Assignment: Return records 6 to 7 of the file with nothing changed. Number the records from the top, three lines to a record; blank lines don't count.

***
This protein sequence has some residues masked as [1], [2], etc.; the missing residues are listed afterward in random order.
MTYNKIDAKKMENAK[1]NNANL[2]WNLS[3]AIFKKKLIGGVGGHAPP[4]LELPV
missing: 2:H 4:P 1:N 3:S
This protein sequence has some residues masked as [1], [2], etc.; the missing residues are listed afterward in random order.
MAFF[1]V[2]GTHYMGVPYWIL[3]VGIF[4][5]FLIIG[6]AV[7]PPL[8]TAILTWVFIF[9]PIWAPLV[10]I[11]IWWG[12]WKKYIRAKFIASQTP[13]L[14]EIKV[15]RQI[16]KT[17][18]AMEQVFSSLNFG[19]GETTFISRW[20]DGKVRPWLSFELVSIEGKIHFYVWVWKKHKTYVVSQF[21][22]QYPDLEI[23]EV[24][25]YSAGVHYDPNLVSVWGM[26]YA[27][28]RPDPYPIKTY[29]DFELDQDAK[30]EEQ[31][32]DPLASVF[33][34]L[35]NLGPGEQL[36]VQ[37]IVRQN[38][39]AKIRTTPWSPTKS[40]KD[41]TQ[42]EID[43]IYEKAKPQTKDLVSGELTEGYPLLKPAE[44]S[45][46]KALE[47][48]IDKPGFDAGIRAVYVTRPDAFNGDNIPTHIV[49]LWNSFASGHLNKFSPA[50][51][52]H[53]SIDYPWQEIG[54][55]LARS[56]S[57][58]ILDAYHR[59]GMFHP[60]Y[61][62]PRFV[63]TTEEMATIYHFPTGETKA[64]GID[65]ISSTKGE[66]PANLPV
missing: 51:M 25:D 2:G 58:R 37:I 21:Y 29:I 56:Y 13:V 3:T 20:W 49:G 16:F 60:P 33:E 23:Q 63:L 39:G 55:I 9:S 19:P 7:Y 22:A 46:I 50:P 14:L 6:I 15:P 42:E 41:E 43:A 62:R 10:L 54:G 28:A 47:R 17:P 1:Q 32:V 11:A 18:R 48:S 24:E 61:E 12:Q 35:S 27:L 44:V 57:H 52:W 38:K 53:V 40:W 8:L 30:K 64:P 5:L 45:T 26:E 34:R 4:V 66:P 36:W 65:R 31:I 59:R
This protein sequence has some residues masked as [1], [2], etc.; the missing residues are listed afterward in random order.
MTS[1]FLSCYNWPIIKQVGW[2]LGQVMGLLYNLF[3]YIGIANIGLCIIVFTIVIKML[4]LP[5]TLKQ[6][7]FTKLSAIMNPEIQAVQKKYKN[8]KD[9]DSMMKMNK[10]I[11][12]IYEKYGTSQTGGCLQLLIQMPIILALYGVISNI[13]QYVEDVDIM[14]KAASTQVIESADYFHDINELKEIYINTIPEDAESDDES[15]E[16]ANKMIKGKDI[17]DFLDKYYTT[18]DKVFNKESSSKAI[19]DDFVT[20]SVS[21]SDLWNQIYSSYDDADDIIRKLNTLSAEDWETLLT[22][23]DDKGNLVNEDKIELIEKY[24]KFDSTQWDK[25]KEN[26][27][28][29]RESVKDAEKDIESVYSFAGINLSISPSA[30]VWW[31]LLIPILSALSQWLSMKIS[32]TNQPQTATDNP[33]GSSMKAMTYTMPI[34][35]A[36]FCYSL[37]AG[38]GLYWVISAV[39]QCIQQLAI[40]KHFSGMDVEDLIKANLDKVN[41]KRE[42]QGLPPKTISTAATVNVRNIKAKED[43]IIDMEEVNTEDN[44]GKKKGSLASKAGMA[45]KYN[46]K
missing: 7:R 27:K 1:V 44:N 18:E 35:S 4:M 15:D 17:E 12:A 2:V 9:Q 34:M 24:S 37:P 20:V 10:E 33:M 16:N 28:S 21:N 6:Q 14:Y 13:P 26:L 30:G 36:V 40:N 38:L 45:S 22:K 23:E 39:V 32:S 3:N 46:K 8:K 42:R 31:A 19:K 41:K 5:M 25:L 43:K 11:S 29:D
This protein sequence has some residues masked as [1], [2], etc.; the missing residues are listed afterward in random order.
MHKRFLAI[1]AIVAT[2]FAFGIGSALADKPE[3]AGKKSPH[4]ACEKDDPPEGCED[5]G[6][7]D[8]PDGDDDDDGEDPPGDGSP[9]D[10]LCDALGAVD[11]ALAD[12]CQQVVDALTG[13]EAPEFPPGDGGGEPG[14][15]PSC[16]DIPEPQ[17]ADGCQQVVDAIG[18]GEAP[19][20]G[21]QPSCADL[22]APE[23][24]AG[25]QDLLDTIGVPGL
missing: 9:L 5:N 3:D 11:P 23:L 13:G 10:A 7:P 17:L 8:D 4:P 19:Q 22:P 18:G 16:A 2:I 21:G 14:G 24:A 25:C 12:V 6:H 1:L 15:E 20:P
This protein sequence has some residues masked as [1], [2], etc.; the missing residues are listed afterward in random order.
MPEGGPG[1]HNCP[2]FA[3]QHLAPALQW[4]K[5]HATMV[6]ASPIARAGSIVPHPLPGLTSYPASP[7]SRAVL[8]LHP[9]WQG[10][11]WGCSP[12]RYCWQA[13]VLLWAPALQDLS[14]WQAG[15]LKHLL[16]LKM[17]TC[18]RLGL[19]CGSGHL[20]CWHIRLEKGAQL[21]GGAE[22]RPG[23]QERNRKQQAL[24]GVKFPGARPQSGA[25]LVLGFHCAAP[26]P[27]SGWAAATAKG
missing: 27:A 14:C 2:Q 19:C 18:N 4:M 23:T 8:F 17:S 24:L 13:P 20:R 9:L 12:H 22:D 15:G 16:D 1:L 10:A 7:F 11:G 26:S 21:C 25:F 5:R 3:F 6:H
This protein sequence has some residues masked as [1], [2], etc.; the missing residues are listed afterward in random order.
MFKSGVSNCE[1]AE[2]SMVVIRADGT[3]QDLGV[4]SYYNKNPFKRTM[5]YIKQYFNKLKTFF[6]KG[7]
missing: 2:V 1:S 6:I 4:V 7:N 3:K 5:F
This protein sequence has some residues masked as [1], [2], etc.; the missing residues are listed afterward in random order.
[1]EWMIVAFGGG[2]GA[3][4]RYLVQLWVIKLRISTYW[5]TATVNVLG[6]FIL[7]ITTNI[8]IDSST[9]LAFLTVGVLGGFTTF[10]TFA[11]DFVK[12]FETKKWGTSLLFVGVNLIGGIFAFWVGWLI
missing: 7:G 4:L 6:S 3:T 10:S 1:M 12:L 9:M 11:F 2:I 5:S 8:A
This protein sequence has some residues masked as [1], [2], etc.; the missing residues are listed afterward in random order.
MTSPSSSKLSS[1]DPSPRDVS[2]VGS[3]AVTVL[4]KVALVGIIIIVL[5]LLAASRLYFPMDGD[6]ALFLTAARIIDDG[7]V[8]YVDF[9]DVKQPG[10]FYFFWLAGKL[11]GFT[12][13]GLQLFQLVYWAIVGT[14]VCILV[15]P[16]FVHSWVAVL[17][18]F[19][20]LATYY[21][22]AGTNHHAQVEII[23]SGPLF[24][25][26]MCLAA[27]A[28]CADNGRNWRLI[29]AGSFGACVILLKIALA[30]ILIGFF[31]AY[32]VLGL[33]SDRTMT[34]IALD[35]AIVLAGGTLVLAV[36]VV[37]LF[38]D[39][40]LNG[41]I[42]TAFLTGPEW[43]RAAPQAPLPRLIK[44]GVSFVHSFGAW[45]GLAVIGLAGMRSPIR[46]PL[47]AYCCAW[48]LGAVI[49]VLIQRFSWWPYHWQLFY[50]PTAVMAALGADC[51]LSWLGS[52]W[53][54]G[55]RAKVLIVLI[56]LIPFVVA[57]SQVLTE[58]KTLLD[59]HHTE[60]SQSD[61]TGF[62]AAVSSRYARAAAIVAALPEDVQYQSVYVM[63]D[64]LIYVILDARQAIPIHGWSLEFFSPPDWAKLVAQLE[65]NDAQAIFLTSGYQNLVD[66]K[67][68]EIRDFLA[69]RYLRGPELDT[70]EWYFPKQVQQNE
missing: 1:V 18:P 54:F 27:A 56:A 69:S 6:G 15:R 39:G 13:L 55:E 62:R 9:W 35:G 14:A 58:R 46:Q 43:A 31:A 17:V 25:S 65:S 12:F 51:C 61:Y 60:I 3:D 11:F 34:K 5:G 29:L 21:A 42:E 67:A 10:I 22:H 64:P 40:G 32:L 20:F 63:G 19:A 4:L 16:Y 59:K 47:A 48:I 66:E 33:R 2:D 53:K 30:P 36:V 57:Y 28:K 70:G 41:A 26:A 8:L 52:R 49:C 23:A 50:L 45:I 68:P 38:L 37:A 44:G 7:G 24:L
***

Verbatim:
This protein sequence has some residues masked as [1], [2], etc.; the missing residues are listed afterward in random order.
MFKSGVSNCE[1]AE[2]SMVVIRADGT[3]QDLGV[4]SYYNKNPFKRTM[5]YIKQYFNKLKTFF[6]KG[7]
missing: 2:V 1:S 6:I 4:V 7:N 3:K 5:F
This protein sequence has some residues masked as [1], [2], etc.; the missing residues are listed afterward in random order.
[1]EWMIVAFGGG[2]GA[3][4]RYLVQLWVIKLRISTYW[5]TATVNVLG[6]FIL[7]ITTNI[8]IDSST[9]LAFLTVGVLGGFTTF[10]TFA[11]DFVK[12]FETKKWGTSLLFVGVNLIGGIFAFWVGWLI
missing: 7:G 4:L 6:S 3:T 10:S 1:M 12:L 9:M 11:F 2:I 5:S 8:A